Chief handicapper Phil Smith defended his decision to allot Crabbie’s Grand National top weight Tidal Bay a more lenient handicap rating than would usually be the case.
Paul Nicholls’ 13-year-old will still have to saddle 11st 10lb for the first �1million National on April 5, but will be running from 161 rather than his official mark of 168.
Smith, in his role as the British Horseracing Authority head of handicapping, is given dispensation in the National to make adjustments to the usual ratings of horses.
He decided to give Long Run just 1lb less to carry than Tidal Bay, with Nicky Henderson’s star currently valued at 163 ahead of a likely outing at Kelso on Thursday.
“We’re very, very happy with 114 entries,” said Smith.
“In Tidal Bay we’ve got a creditable top weight, and I think we’ve got the most creditable second top weight we’ve ever had.
“I don’t think we’ve ever had a horse that has won a Gold Cup and two King Georges that hasn’t been top weight. Overall it looks absolutely fantastic and, for a handicapper, what you look for most is depth.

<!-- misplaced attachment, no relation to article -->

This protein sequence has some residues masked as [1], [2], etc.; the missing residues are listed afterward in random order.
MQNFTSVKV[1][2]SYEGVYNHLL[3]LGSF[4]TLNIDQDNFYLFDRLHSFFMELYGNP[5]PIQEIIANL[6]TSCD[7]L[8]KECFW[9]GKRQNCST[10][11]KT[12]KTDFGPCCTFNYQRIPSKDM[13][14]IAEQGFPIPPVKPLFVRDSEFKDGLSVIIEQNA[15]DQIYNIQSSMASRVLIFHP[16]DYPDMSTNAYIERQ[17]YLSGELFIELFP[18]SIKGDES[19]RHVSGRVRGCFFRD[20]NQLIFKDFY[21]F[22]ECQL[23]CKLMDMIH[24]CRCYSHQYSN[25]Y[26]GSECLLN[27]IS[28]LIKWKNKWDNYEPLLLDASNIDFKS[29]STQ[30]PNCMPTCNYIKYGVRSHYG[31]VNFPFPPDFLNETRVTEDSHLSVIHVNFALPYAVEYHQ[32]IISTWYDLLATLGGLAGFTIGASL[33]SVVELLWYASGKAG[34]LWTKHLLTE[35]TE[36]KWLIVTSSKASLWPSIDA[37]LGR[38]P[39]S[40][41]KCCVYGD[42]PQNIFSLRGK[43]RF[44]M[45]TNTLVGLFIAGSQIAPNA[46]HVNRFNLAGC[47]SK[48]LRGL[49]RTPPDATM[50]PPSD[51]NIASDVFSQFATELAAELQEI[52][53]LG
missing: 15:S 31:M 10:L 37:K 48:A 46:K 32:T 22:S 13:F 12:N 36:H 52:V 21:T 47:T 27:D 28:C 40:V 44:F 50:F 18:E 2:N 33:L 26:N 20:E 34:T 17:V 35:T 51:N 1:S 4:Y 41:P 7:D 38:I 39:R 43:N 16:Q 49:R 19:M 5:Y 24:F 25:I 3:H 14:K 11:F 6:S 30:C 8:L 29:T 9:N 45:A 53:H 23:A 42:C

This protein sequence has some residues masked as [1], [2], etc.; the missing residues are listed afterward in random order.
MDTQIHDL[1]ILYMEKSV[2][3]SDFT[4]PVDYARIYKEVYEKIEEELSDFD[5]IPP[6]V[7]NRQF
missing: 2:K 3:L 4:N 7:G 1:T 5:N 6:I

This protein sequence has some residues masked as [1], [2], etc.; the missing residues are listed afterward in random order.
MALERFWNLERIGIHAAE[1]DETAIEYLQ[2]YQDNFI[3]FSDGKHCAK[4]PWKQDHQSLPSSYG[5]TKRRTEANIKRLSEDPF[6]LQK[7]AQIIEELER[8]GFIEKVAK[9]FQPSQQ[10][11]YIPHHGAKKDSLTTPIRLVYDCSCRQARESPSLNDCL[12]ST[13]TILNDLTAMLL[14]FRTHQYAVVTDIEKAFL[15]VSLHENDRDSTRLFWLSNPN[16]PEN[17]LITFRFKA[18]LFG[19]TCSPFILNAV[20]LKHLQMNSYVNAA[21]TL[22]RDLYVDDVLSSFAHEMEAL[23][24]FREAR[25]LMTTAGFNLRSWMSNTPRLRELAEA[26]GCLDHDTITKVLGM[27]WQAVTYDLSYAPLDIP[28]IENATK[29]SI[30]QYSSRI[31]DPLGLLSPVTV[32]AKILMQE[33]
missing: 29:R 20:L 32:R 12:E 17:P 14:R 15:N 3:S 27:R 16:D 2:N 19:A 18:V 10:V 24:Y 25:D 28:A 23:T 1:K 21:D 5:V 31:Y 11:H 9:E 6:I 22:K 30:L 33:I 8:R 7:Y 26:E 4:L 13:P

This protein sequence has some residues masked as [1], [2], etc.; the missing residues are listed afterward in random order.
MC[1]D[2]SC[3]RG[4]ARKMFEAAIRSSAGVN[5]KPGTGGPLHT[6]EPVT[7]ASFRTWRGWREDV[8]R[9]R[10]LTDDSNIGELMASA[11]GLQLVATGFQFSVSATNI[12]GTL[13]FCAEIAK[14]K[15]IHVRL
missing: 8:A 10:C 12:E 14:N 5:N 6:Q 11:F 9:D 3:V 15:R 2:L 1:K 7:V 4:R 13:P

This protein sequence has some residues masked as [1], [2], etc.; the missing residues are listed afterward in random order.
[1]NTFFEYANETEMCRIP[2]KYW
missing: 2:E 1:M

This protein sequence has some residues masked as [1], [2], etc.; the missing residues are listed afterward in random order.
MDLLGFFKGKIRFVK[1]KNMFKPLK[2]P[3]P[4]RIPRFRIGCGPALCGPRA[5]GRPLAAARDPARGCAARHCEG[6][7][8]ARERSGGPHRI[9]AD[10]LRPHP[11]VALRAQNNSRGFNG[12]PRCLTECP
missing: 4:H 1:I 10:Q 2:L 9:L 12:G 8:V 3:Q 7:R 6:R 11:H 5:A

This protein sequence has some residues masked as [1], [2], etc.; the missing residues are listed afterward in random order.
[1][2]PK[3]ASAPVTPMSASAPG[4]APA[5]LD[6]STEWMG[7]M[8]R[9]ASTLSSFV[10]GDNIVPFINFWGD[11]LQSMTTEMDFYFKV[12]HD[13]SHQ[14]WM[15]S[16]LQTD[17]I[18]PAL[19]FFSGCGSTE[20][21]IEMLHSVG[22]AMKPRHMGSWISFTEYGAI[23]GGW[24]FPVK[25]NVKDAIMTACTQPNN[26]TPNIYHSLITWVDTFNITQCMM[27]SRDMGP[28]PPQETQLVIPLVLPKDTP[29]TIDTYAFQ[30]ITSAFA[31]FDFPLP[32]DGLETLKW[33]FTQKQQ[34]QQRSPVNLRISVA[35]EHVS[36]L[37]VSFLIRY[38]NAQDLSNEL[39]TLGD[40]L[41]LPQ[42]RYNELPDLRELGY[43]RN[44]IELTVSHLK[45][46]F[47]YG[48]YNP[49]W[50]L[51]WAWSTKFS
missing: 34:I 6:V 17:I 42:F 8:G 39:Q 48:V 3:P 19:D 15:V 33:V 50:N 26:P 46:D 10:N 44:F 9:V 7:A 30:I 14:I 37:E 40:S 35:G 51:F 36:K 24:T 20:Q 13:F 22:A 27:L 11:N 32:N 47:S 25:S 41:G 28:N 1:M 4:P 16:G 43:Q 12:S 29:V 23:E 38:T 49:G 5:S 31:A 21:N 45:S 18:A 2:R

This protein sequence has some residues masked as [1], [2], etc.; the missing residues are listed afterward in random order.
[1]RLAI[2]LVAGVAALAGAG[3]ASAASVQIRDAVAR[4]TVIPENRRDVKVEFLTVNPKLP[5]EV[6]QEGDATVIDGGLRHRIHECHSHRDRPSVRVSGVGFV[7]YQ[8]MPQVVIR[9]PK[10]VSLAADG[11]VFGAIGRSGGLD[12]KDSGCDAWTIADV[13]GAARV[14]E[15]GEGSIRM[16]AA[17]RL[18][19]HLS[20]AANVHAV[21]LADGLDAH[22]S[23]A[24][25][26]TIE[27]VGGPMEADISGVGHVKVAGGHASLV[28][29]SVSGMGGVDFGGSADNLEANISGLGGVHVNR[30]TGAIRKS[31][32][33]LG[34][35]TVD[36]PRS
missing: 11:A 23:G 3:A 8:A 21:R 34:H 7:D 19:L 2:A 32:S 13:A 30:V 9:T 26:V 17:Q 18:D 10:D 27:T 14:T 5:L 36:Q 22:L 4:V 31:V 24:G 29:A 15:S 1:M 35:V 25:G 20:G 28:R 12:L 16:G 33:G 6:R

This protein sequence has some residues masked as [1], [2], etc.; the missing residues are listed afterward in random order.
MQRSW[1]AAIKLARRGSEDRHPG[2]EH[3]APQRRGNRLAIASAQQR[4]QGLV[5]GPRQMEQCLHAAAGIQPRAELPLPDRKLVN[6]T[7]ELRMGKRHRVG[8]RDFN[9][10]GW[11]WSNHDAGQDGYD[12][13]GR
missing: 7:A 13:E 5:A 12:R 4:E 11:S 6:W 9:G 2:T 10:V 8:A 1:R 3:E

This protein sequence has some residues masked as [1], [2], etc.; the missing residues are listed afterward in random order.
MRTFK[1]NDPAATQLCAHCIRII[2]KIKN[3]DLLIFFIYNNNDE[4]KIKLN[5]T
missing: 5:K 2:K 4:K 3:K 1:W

“Most of these horses have handicap marks based on three miles but over four and a half miles and the Grand National fences, this is a completely different test.
“To carry top weight as Tidal Bay did in the Welsh National is wholly different to what he’s being asked to do at Aintree.
“You look at the figures and when did the top weight last win the race?
“We’re trying to attract the really nice horses and the important thing is for them to run and have a chance of winning, but you don’t want those just behind to feel at a disadvantage. But many of those horses just behind Tidal Bay are entered in the Gold Cup, so they would be happy to take him on at levels, but in the National they get weight from him.”
There were a handful of others which gave Smith most difficulty this time around.
He said: “I probably spent most time on the three which have been running in hunter chases – Mossey Joe (11st 1lb), Quel Esprit (10st) and Pandorama (10st 2lb).
“I don’t think any of us would claim to be experts on hunter chase form and Mossey Joe hasn’t run since Stratford last June, where he beat Chapoturgeon by 20 lengths, whereas Pandorama won a Lexus three years ago but last weekend he was only sixth in a hunter chase at Leopardstown. Clearly three years ago he deserved a chance, but you also need to look at recent form.
“You want to entice everyone to race, and for them to think they’ve got a chance.”Read the rest of the story British Horseracing Authority News Headlines